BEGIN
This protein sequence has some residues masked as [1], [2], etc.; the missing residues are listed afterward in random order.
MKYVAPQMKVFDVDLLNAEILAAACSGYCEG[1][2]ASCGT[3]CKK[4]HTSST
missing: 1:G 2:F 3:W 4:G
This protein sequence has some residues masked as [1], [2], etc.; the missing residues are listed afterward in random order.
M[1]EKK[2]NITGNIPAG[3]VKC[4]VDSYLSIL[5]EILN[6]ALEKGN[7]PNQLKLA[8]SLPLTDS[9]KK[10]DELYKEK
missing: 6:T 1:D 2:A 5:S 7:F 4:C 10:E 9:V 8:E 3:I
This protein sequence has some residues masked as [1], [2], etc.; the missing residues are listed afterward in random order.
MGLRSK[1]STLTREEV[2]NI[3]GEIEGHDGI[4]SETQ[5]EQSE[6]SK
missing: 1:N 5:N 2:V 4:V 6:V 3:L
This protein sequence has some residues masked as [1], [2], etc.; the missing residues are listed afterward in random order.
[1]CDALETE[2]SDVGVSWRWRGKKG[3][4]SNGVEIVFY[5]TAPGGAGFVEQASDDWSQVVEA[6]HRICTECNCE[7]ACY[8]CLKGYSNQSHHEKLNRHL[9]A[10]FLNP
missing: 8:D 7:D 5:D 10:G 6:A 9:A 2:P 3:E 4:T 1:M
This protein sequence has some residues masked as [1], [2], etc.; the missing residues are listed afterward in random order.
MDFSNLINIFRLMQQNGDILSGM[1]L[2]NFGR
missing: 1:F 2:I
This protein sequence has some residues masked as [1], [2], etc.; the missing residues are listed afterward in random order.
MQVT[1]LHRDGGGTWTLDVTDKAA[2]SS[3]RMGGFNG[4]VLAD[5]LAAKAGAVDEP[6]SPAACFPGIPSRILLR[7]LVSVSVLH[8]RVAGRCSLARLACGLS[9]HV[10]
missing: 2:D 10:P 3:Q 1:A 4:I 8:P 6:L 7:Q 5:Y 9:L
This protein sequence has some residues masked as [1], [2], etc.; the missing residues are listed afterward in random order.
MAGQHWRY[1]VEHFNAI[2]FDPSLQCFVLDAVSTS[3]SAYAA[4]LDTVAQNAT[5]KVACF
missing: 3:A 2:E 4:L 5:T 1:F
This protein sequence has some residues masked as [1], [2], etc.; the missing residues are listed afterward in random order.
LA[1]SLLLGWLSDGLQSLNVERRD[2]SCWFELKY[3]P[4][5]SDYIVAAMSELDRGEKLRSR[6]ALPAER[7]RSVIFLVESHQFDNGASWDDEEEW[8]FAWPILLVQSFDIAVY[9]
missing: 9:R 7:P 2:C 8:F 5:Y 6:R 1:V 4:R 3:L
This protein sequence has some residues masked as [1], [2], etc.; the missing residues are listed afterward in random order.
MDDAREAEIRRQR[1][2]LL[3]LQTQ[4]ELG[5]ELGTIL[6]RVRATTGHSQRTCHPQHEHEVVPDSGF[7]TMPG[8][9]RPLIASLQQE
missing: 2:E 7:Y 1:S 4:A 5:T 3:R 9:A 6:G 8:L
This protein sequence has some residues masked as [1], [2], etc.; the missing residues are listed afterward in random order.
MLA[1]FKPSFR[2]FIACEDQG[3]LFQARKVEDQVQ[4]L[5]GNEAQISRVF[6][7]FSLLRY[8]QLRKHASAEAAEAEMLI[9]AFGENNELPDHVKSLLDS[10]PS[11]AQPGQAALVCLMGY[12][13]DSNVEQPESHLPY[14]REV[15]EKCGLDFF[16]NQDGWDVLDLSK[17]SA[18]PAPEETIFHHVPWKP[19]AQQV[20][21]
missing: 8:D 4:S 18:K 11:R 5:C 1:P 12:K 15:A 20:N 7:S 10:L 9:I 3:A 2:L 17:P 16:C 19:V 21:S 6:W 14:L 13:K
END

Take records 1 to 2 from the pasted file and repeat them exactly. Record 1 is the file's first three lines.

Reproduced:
This protein sequence has some residues masked as [1], [2], etc.; the missing residues are listed afterward in random order.
MKYVAPQMKVFDVDLLNAEILAAACSGYCEG[1][2]ASCGT[3]CKK[4]HTSST
missing: 1:G 2:F 3:W 4:G
This protein sequence has some residues masked as [1], [2], etc.; the missing residues are listed afterward in random order.
M[1]EKK[2]NITGNIPAG[3]VKC[4]VDSYLSIL[5]EILN[6]ALEKGN[7]PNQLKLA[8]SLPLTDS[9]KK[10]DELYKEK
missing: 6:T 1:D 2:A 5:S 7:F 4:C 10:E 9:V 8:E 3:I